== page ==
Weird question: Are elephant graveyards a real thing? I thought I read that there really are places with large amounts of elephant remains. Sorry if this is off topic.

        I figure the anger isn’t at me. Honestly, my words are more because I checked out your blog early on and see your talent. It would be a shame for a man like you to be consumed by grudges and hate. If it fuels you then that’s great. I’ve just seen so many fall to those emotions and hit the edge myself. It is wrong that you have to prove your humanity. Really hope the world where we’re all just humans on equal ground comes about.

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      • ospreyshire says:

        Part of it stems from their accents and dialects, their thuggish (I hate using that coded word, but I’m using it for a point) demeanor, how they’re in a “ghetto” environment with the elephant graveyard away from the rest of the Pride Lands, and the animals freaking out about whenever they trespass. This evokes imagery of segregation, redlining, apartheid (which ended the same year this movie came out, ironically enough), and worse…genocide with Shark Island, Leopold’s brutal reign of the Congo, or even the atrocities against Native Americans to name a few. There’s certainly a different board and CEO compared to the Renaissance Era, so I’ll give you that, but I’m sure some would still know or have access to a few things. I do find cancel culture to be problematic though. I can’t stand when people don’t take responsibilities for their words or actions. There’s a post from a Croatian film blogger I follow that talked about the unfortunate implications of the elephant graveyard and Mufasa’s protagonist centered morality on that matter: https://vigouroffilmlines.com/2018/07/03/lion-king-1994-circle-of-life-and-the-other/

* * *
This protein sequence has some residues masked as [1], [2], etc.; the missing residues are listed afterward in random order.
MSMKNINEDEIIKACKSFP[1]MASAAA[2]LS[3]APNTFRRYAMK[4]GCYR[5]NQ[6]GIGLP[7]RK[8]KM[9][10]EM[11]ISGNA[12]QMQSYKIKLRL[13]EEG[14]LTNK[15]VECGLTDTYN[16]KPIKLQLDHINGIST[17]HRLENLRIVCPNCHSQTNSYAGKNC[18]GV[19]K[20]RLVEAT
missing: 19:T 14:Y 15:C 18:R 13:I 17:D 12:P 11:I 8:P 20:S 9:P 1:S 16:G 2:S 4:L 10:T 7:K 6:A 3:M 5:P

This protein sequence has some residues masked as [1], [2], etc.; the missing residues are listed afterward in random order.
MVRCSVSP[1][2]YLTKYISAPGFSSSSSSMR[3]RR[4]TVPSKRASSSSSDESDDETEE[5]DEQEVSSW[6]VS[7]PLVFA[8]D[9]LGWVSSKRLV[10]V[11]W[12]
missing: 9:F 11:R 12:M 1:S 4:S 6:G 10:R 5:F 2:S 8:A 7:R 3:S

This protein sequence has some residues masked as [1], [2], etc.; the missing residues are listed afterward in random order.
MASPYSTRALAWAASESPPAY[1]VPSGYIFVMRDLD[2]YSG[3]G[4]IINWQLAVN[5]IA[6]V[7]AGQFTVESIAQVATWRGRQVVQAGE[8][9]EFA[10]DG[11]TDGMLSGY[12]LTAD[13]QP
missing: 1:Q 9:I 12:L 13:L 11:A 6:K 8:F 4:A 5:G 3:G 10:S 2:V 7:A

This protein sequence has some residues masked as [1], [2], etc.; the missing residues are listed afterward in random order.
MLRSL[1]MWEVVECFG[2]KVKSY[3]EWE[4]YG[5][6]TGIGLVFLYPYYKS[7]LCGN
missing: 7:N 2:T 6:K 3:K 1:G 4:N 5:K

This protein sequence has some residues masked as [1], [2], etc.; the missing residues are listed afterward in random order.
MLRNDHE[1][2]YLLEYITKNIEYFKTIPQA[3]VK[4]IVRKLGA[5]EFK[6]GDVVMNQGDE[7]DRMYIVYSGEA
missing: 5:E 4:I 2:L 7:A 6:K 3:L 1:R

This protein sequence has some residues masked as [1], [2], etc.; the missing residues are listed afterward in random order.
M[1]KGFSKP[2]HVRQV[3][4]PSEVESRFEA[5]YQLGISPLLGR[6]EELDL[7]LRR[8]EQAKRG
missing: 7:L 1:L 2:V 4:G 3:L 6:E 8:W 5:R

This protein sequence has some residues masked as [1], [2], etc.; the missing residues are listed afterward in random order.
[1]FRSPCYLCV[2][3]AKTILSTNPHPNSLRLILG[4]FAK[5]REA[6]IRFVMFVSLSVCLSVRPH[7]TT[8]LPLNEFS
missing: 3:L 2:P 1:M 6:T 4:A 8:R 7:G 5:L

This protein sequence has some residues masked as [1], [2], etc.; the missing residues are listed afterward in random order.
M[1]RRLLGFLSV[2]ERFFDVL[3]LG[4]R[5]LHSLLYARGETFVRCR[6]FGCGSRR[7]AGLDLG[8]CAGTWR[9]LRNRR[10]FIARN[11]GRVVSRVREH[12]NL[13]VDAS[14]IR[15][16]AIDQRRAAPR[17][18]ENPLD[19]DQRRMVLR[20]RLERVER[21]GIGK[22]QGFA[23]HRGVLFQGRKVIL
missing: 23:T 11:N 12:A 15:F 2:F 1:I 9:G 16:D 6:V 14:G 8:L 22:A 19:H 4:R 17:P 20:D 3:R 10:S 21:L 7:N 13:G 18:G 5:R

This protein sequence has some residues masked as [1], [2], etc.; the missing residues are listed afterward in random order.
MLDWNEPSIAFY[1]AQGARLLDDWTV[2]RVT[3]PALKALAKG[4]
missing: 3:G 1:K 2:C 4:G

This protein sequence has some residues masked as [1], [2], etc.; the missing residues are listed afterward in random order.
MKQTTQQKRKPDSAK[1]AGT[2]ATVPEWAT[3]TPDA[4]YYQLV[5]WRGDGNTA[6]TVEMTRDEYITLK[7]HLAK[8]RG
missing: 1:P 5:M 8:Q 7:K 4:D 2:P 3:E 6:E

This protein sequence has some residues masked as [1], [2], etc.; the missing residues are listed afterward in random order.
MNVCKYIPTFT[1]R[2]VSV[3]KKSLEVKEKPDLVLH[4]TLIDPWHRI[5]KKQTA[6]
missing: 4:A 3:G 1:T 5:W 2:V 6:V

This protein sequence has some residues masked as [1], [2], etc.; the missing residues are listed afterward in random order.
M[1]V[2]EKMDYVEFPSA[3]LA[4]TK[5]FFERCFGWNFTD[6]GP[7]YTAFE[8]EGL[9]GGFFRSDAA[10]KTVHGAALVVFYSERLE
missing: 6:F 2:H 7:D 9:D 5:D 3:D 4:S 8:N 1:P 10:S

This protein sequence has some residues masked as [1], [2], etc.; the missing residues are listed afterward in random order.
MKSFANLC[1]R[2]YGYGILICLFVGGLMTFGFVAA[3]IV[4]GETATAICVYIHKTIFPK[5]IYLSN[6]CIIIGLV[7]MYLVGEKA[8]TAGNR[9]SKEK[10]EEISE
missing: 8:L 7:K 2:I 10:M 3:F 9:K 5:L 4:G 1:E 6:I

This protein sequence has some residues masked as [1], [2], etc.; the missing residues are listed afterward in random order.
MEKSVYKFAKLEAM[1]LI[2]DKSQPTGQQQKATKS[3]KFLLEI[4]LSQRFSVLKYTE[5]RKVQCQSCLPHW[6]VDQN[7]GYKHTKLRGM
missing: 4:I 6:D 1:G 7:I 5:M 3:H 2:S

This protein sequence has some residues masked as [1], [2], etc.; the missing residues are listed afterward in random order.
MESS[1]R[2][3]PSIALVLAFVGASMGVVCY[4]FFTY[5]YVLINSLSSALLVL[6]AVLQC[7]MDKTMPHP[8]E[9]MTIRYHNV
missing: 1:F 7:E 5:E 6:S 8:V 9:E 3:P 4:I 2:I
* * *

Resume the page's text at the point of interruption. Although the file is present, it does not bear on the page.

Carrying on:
Answer: I did hear of such places although they probably don’t look like what they do in the movie or as big as what it was.

        Thank you and I hoped I was clear that it wasn’t towards you. Thank you for seeing whatever talent I have on my main blog and for following it. I don’t want to be consumed by my own grudges, but it’s hard because I have a really good long-term memory and can’t forget those slights against me. It’s a shame I have to do that with others given my heritage. The fact I have a white dad for example doesn’t make me except from such ill-fated scrutiny. Thank you for telling me that I didn’t need to prove my humanity to you. I respect you for that.